Detecting early signs of Alzheimer's disease (AD) and mild cognitive impairment (MCI) during the pre-symptomatic phase is becoming increasingly important for costeffective clinical trials and also for deriving maximum benefit from currently available treatment strategies. However, distinguishing...
Corrigendum: Pervasive computing technologies to continuously assess Alzheimer's disease progression and intervention efficacy.
Frontiers in Aging Neuroscience 7:232 (2015)
[This corrects the article on p. 102 in vol. 7, PMID: 26113819.].
Targeted Lipidomics of Fontal Cortex and Plasma Diacylglycerols (DAG) in Mild Cognitive Impairment and Alzheimer's Disease: Validation of DAG Accumulation Early in the Pathophysiology of Alzheimer's Disease.
Journal of Alzheimer's Disease 48(2):537 (2015)
Previous studies have demonstrated augmented levels of diacylglycerols (DAG) in the frontal cortex and plasma of Alzheimer's disease (AD) patients. We extended these findings from non-targeted lipidomics studies to design a lipidomics platform to interrogate DAGs and monoacylglycerols (MAG) in t...
Biomarker progressions explain higher variability in stage-specific cognitive decline than baseline values in Alzheimer disease.
Alzheimer's & Dementia 10(6):690 (2014)
It is unknown which commonly used Alzheimer disease (AD) biomarker values-baseline or progression-best predict longitudinal cognitive decline.
526 subjects from the Alzheimer's Disease Neuroimaging Initiative (ADNI). ADNI composite memory and executive scores were the primary outcomes. Individua...
Effects of multiple genetic loci on age at onset in late-onset Alzheimer disease: a genome-wide association study.
JAMA Neurology 71(11):1394 (2014)
Because APOE locus variants contribute to risk of late-onset Alzheimer disease (LOAD) and to differences in age at onset (AAO), it is important to know whether other established LOAD risk loci also affect AAO in affected participants.
To investigate the effects of known Alzheimer disease risk lo...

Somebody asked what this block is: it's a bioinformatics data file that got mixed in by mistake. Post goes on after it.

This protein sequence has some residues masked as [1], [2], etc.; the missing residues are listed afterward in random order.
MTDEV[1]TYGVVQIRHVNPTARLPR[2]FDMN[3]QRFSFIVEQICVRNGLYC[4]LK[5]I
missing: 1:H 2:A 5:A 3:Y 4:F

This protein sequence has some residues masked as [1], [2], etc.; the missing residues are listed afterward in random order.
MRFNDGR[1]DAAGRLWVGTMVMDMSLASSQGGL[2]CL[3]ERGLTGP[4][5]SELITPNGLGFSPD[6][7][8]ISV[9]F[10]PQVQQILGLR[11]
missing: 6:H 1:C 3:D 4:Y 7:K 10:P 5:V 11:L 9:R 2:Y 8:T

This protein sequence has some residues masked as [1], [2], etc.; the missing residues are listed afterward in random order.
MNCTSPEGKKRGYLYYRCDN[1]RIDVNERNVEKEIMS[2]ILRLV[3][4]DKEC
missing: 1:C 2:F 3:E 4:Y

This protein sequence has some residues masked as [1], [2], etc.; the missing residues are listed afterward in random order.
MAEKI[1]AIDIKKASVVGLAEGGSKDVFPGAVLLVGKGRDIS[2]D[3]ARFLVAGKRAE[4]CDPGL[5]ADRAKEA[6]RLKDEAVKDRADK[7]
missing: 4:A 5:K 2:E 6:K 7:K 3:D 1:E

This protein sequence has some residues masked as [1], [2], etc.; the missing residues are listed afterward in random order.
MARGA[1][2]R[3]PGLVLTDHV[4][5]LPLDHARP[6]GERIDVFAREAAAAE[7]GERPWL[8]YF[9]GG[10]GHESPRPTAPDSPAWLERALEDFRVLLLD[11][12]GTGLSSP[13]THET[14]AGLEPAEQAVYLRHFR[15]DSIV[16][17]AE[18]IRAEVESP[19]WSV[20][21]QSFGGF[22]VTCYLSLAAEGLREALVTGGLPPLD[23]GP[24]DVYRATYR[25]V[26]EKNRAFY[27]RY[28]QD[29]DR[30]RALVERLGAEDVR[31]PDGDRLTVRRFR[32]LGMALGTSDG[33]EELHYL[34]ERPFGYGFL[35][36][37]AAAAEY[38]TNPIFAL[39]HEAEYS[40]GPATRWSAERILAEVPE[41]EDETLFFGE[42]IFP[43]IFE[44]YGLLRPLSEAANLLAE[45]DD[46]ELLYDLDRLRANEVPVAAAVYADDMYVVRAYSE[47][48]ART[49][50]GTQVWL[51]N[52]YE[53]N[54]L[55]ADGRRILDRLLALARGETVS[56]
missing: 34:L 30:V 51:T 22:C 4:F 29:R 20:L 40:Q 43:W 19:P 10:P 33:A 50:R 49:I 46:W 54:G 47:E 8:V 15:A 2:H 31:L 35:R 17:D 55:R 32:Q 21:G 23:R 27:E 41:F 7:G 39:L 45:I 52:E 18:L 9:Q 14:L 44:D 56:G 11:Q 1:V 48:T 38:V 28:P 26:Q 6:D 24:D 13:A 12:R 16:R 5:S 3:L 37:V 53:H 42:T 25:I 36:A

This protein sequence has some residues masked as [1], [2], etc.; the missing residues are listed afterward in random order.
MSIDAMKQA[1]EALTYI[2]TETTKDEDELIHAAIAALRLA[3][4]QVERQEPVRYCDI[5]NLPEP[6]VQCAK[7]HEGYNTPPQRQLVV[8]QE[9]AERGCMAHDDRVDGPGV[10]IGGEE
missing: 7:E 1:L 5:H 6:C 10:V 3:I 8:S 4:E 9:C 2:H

Unobtrusive in-home detection of time spent out-of-home with applications to loneliness and physical activity.
Biomedical and Health Informatics, IEEE Journal of 18(5):1590 (2014)
Loneliness is a common condition in elderly associated with severe health consequences including increased mortality, decreased cognitive function, and poor quality of life. Identifying and assisting lonely individuals is therefore increasingly important-especially in the home setting-as the ver...
Tools for advancing research into social networks and cognitive function in older adults.
International Psychogeriatrics 26(4):533 (2014)
Associations between observed in-home behaviors and self-reported low mood in community-dwelling older adults.
Journal of the American Geriatrics Society 62(4):685 (2014)
To ascertain the association between self-report of low mood and unobtrusively measured behaviors (walking speed, time out of residence, frequency of room transitions, and computer use) in community-dwelling older adults using novel monitoring technologies.
Longitudinal cohort study of older adu...
Association of cerebrospinal fluid Aβ42 with A2M gene in cognitively normal subjects.
Neurobiology of Aging 35(2):357 (2014)
Low cerebrospinal fluid (CSF) Aβ(42) levels correlate with increased brain Aβ deposition in Alzheimer's disease (AD), which suggests a disruption in the degradation and clearance of Aβ from the brain. In addition, APOE ε4 carriers have lower CSF Aβ(42) levels than non-carriers. The hypothesis of...
Characteristics associated with willingness to participate in a randomized controlled behavioral clinical trial using home-based personal computers and a webcam.
Trials 15:508 (2014)
Trials aimed at preventing cognitive decline through cognitive stimulation among those with normal cognition or mild cognitive impairment are of significant importance in delaying the onset of dementia and reducing dementia prevalence. One challenge in these prevention trials is sample recruitme...
Longitudinal relaxographic imaging of white matter hyperintensities in the elderly.
Fluids and Barriers of the CNS 11:24 (2014)
Incidental white matter hyperintensities (WMHs) are common findings on T2-weighted magnetic resonance images of the aged brain and have been associated with cognitive decline. While a variety of pathogenic mechanisms have been proposed, the origin of WMHs and the extent to which lesions in the d...